Best Practices 2005: E-health records

There were more questions than answers this year in health care. Is standardization feasible? Can we manage both privacy and IT? Where does open source fit in? Can we afford an upgrade? Patients in Calgary were asking where their records went when an IT glitch caused 2,000 lab results to go awry.

The march towards electronic health records continues unabated, despite the range of potential and real obstacles. Some e-health projects, like the Ontario government’s plan, may be behind schedule, but it’s on the agenda for most Canadian health-care providers.

E-health in the news:

Toronto hospital acts the part
Canada Health Infoway has set up a lab to test common scenarios using a mix of actors and real doctors. Find out how roleplaying could one day improve e-records management

Ontario seeks standard approach to data management
The province recruits some experts to help streamline the way information is used across its 14 new local integrated health networks, but unions say technology won’t save us from the problems regionalization can bring

Cavoukian provides check-up on PHIPA ‘lockbox’
Ontario privacy commissioner outlines impact on e-health management

DND tackles global e-health record mission
When troops are stationed overseas, it can be a logistical battle to provide a consistent view of health-care data. The department and its partner Lockheed Martin tell us how a soldier in Afghanistan can make sure he’s up to date when he reports home to B.C.

Special coverage:

Canadian health-care providers cry poor
Doctors and nurses claim they’re pushed to the limit, without the means or wherewithal to grow beyond their existing IT infrastructure. They explain why a patient can be a data silo just as easily as a server can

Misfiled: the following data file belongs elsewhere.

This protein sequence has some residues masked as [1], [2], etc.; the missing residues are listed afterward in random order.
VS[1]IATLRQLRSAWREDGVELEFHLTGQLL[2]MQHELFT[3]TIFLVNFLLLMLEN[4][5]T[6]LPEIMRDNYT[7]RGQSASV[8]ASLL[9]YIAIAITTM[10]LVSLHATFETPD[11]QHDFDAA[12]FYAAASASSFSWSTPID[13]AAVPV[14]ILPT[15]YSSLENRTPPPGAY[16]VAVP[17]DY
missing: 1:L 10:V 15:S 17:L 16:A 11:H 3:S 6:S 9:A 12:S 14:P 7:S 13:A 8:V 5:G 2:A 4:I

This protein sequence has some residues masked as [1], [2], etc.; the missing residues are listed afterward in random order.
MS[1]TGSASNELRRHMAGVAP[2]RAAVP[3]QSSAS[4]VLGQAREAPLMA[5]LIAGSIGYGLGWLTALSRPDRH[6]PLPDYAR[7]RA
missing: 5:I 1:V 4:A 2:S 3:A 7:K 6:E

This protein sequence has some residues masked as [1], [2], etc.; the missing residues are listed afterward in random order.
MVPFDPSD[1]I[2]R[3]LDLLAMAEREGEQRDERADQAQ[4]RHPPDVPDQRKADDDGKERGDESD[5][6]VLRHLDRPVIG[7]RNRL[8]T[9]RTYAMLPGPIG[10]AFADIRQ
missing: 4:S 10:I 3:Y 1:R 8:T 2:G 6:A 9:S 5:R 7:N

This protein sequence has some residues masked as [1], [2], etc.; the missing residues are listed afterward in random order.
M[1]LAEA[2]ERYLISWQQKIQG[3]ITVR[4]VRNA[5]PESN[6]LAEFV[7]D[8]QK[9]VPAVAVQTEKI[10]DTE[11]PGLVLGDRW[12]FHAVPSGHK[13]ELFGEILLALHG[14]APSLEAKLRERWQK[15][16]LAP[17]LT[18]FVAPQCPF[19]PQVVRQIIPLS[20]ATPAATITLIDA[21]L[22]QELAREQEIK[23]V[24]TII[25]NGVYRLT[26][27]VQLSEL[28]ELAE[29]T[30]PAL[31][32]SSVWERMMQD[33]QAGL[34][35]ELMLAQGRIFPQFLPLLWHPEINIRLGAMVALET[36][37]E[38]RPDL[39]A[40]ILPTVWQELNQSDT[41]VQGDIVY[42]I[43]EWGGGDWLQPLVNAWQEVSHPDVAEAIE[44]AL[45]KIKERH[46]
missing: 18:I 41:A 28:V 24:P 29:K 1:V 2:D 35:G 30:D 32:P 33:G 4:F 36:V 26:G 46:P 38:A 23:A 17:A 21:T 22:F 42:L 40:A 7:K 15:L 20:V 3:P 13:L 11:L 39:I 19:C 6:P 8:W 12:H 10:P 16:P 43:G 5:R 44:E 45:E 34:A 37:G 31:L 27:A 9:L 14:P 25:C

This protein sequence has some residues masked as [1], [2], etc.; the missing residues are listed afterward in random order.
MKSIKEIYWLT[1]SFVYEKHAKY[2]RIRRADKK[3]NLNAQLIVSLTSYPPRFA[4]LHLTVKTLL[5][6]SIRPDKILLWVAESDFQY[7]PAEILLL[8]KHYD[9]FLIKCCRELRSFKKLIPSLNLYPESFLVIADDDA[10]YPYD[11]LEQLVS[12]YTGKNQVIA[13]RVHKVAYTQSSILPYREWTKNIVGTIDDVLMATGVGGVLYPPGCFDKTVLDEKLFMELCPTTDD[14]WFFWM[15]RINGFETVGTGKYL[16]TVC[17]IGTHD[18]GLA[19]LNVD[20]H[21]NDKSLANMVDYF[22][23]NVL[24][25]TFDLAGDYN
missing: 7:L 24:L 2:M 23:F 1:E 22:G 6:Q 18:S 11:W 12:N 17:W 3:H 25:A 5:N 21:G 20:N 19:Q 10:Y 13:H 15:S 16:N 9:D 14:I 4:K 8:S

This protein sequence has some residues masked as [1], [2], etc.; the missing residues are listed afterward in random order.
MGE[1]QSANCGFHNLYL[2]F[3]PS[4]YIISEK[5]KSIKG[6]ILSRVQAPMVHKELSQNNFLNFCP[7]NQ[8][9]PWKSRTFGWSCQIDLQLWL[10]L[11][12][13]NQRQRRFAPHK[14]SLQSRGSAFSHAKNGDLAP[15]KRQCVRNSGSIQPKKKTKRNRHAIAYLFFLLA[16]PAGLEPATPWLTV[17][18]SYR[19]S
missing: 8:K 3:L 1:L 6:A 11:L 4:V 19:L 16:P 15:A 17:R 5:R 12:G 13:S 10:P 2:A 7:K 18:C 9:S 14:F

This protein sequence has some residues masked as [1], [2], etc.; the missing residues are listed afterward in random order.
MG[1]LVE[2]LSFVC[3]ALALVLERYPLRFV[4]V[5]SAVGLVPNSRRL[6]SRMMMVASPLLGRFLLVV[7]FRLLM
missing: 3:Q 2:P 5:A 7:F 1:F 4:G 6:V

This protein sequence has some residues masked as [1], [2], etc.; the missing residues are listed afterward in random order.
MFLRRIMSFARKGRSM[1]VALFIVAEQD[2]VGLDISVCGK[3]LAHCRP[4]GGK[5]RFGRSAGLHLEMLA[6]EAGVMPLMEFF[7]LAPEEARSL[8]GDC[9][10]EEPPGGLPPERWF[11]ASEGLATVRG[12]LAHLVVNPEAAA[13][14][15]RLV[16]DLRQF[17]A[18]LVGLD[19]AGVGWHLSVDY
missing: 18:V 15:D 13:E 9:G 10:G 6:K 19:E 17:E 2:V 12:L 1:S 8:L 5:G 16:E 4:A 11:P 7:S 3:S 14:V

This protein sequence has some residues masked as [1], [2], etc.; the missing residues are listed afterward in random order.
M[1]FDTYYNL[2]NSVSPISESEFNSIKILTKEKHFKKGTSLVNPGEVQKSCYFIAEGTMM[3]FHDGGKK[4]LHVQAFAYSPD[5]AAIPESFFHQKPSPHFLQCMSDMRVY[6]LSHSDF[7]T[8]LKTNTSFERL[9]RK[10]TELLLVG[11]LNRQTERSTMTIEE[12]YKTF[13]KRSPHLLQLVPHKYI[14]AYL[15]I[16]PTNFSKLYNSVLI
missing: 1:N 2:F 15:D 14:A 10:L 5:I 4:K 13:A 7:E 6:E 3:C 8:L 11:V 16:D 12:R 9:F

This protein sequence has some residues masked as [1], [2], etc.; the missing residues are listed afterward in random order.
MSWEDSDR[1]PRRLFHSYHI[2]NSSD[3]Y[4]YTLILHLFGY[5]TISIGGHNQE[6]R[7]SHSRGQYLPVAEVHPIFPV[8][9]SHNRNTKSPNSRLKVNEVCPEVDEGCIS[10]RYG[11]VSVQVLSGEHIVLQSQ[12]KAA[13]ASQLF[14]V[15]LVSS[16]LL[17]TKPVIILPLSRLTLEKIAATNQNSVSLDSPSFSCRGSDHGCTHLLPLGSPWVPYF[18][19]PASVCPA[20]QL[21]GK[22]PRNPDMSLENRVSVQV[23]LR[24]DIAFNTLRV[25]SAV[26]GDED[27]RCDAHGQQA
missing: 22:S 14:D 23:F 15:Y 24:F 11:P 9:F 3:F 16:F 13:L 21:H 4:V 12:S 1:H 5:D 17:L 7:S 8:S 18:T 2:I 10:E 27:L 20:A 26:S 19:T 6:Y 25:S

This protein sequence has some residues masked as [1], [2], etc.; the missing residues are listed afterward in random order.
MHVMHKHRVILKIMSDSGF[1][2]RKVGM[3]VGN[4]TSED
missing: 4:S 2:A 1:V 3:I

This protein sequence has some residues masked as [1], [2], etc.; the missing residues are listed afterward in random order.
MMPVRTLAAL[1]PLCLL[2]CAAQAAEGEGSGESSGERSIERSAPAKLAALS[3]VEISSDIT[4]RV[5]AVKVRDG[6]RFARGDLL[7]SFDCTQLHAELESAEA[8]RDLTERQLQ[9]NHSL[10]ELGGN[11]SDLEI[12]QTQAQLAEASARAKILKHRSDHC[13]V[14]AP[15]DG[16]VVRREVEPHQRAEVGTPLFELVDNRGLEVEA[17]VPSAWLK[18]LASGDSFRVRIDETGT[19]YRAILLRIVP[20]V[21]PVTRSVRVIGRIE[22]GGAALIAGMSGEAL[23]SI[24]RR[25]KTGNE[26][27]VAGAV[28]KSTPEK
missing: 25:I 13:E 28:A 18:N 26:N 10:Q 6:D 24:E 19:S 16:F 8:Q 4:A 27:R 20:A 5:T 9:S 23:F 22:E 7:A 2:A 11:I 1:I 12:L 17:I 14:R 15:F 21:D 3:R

E-health strategist: Stop whining about funding problems
Hospitals see IT investments competing with hiring needs, exec says

Calgary’s e-health glitch: What went wrong
A database upgrade gone awry mixes up lab results for thousands of patients across the city, raising serious questions around liability. Officials discuss their strategy to prevent it from happening again

Is open source a healthy choice?
A University of Ottawa researcher says lack of support means open source isn’t ready for adoption within hospitals and other care providers. We explore the “many eyeballs” argument

Case studies:

Ottawa Hospital upgrades to Java-based EHR system
Dinmar’s software allows doctors to view patient info via Web browser

All In One Place
Newfoundland’s Centre for Health Information turns to customer data integration tools to give it always accurate, always up-to-date information

Nfld. centre to develop electronic pharmacy network
Emergis selected to lead EHR project linking 87 outlets

Four Counties Health Services prescribes wireless LAN
Family practice clinic deploys Cisco gear to chart patients electronically

Sunnybrook adds ID management to key IT systems
Single sign-on to help health-care provider deal with privacy rules

Editorials and commentary:

Dumb Systems for Health?
Some context behind the Star’s less-than-stellar critique of SSHA

Comment: info@itbusiness.ca

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